13

I'm in the process of tweaking my base install and was wondering how you hide sites from search engines when deployed to a publicly accessible DEV or STAGING server?

I currently:

  • Add a robot.txt file to disallow crawling (not sure how much that really helps though)
  • Use global vars to hide GA code from all but PROD servers
  • On occasion set the site to "offline" and force people to login

How do you do it? Do you simply keep the site "offline" and make the clients/stakeholders login? Or is there another fancy way of keeping the site "open" to those who know the URL but don't want to log in?

16

The best way to do this is to use a .htpasswd file to prevent anyone (including spiders) from seeing the site if they are not authorized. This is much better than a robots.txt file because unlike robots.txt - it cannot be ignored. If a spider doesn't have your password, they cannot view the content.

I typically like using a single, shared login for viewing the site. If all visitors to the site ask their browsers to remember the password, normally they will only need to enter it once.

Some hosts, such as DreamHost, will provide a method to automatically create a .htpasswd file for you. Otherwise, it's pretty easy to do manually.

First create or modify your .htaccess file in the root of your site to add authorization directives:

AuthType Basic
AuthUserFile /home/USERNAME/.htpasswd
AuthName "EE Staging Site"
require valid-user

We will create the .htpasswd file in a moment, which actually contains the credentials for the login. Whatever location you want to store this file in, you should enter above after the AuthUserFile directive. Lots of hosts have separate directories within your home directory for each site, so you may end up doing something like this:

AuthType Basic
AuthUserFile /home/USERNAME/example.com/.htpasswd
AuthName "EE Staging Site"
require valid-user

At any rate, once you've decided where to store the .htpasswd file and created the above .htaccess you need to then create the actual .htpasswd file. This is pretty easy:

/usr/bin/htpasswd -c /home/USERNAME/example.com/.htpasswd STAGINGUSER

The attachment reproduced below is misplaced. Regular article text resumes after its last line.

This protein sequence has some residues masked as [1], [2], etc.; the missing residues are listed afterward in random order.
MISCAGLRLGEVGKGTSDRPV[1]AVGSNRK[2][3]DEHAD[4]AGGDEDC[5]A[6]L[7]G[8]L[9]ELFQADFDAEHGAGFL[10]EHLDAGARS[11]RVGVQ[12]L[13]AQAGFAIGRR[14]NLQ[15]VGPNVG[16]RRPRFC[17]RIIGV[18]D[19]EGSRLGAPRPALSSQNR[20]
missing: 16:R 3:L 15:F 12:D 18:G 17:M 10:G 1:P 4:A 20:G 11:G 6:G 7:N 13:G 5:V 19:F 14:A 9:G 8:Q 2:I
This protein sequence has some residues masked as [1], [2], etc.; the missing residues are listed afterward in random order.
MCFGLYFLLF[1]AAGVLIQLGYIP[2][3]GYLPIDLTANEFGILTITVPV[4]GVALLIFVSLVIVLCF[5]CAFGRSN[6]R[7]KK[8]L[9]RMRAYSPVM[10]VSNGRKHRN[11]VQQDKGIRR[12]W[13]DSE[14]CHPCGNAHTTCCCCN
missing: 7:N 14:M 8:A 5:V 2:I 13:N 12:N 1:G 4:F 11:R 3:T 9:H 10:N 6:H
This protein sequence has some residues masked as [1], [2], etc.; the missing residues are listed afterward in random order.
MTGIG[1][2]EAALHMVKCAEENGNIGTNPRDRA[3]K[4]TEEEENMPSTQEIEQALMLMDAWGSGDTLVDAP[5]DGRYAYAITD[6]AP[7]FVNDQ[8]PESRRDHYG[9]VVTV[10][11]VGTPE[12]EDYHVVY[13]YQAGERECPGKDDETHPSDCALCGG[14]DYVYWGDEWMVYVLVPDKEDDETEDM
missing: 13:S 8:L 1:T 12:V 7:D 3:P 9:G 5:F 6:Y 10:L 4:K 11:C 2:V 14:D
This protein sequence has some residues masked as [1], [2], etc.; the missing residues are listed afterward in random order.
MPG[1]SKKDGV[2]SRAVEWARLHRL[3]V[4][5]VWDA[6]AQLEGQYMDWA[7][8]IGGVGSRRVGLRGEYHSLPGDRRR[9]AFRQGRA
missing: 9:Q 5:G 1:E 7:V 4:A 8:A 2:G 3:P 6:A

Replace USERNAME with you actual username (and otherwise adjust the path as needed) STAGINGUSER use with a username you want visitors to have to enter, such as "staging":

/usr/bin/htpasswd -c /home/USERNAME/example.com/.htpasswd staging

In this example, we are creating a new username within the .htpasswd file named "staging". After running this line, it will prompt you for the actual password. Enter it, then enter the confirmation when prompted as well.

For Nginx, you can look into how to create the equivilant of a .htaccess file here and here.

The Nginx config file looks like this:

location  /  {
  auth_basic            "EE Staging Site";
  auth_basic_user_file  /home/USERNAME/example.com/.htpasswd;
}

The same instructions to create the .htpasswd file should apply, if you have Apache installed. If not, you can find alternative ways of creating the file at the second link.

  • 2
    This is my preferred method, too. Note: if you like to manage just one .htaccess file across all environments, here's a useful Gist Jason Siffring shared for making this more portable. So for example password protect only staging. – Alex Kendrick Dec 5 '12 at 5:08
  • I like this. Now... how to do it in Nginx... alas, no time to fiddle. – notacouch Dec 5 '12 at 15:25
  • Added notes for Nginx. – Isaac Raway Dec 6 '12 at 21:18
  • +1 on that portable htaccess note Alex. – Richard Frank Dec 7 '12 at 4:30
7

I actually use the following along with Focus Lab's master config:

First I create php file called robots.php in root and I add the following to it:

<?php 
header("Content-Type: text/plain");
require_once('../config/config.env.php');
echo "#".ENV_FULL." version of robots";
?>

<?php if(ENV != 'prod'): ?>
User-agent: *
Disallow: /
<?php endif; ?>

###
# Add unsafe robots here to keep away
###

Making sure I'm linking to the config.env.php so I can check if we are on production or not.

Then in my .htaccess fill I add this:

# Use Dynamic robots.txt file
# ------------------------------
RewriteRule robots\.txt /robots.php [L]

Which does our redirect when robots hit robots.txt which in turn gives them the contents of the robots.php file.

Note: if we aren't on production then we are giving them the following:

User-agent: *
Disallow: /
  • 4
    It's probably worth noting that this method is essentially just robots.txt, and therefore relies upon trusting that the search engine is honoring your robots.txt. If you're truly concerned about not being indexed, securing the site with htpasswd (as described by @IsaacRaway in his answer) is the safer route. – Mark Drzycimski Dec 5 '12 at 3:06

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